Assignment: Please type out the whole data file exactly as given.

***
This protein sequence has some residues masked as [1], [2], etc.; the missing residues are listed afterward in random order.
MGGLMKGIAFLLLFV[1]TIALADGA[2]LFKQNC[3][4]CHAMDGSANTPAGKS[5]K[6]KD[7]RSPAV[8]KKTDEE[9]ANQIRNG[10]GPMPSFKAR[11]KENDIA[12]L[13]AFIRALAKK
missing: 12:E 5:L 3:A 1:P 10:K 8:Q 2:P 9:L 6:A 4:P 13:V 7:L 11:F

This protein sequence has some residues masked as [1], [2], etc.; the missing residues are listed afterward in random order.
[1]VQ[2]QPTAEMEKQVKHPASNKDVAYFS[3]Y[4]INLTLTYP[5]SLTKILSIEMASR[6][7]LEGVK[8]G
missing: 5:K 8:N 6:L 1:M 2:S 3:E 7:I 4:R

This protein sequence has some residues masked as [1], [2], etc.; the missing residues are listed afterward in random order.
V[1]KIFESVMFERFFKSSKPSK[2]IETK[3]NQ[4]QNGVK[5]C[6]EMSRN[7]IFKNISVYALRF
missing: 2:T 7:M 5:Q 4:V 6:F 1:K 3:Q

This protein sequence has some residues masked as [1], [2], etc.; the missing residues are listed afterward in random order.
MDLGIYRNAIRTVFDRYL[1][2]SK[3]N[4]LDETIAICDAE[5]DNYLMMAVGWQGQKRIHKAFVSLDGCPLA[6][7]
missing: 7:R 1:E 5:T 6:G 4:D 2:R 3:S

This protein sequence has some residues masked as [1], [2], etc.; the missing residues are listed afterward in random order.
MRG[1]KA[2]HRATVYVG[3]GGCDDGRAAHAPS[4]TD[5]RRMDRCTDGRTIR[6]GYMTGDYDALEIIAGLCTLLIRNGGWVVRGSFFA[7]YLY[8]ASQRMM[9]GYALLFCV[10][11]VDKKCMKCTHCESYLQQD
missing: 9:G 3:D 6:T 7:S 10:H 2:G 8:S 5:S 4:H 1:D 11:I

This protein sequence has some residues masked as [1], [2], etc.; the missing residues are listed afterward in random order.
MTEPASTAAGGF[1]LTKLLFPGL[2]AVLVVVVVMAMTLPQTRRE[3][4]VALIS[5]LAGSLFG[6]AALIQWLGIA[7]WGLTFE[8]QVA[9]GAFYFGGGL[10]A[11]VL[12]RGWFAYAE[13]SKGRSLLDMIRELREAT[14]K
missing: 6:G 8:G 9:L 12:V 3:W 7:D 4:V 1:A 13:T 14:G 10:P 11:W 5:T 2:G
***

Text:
This protein sequence has some residues masked as [1], [2], etc.; the missing residues are listed afterward in random order.
MGGLMKGIAFLLLFV[1]TIALADGA[2]LFKQNC[3][4]CHAMDGSANTPAGKS[5]K[6]KD[7]RSPAV[8]KKTDEE[9]ANQIRNG[10]GPMPSFKAR[11]KENDIA[12]L[13]AFIRALAKK
missing: 12:E 5:L 3:A 1:P 10:K 8:Q 2:P 9:L 6:A 4:P 13:V 7:L 11:F

This protein sequence has some residues masked as [1], [2], etc.; the missing residues are listed afterward in random order.
[1]VQ[2]QPTAEMEKQVKHPASNKDVAYFS[3]Y[4]INLTLTYP[5]SLTKILSIEMASR[6][7]LEGVK[8]G
missing: 5:K 8:N 6:L 1:M 2:S 3:E 7:I 4:R

This protein sequence has some residues masked as [1], [2], etc.; the missing residues are listed afterward in random order.
V[1]KIFESVMFERFFKSSKPSK[2]IETK[3]NQ[4]QNGVK[5]C[6]EMSRN[7]IFKNISVYALRF
missing: 2:T 7:M 5:Q 4:V 6:F 1:K 3:Q

This protein sequence has some residues masked as [1], [2], etc.; the missing residues are listed afterward in random order.
MDLGIYRNAIRTVFDRYL[1][2]SK[3]N[4]LDETIAICDAE[5]DNYLMMAVGWQGQKRIHKAFVSLDGCPLA[6][7]
missing: 7:R 1:E 5:T 6:G 4:D 2:R 3:S

This protein sequence has some residues masked as [1], [2], etc.; the missing residues are listed afterward in random order.
MRG[1]KA[2]HRATVYVG[3]GGCDDGRAAHAPS[4]TD[5]RRMDRCTDGRTIR[6]GYMTGDYDALEIIAGLCTLLIRNGGWVVRGSFFA[7]YLY[8]ASQRMM[9]GYALLFCV[10][11]VDKKCMKCTHCESYLQQD
missing: 9:G 3:D 6:T 7:S 10:H 2:G 8:S 5:S 4:H 1:D 11:I

This protein sequence has some residues masked as [1], [2], etc.; the missing residues are listed afterward in random order.
MTEPASTAAGGF[1]LTKLLFPGL[2]AVLVVVVVMAMTLPQTRRE[3][4]VALIS[5]LAGSLFG[6]AALIQWLGIA[7]WGLTFE[8]QVA[9]GAFYFGGGL[10]A[11]VL[12]RGWFAYAE[13]SKGRSLLDMIRELREAT[14]K
missing: 6:G 8:G 9:L 12:V 3:W 7:D 4:V 1:A 13:T 14:G 10:P 11:W 5:T 2:G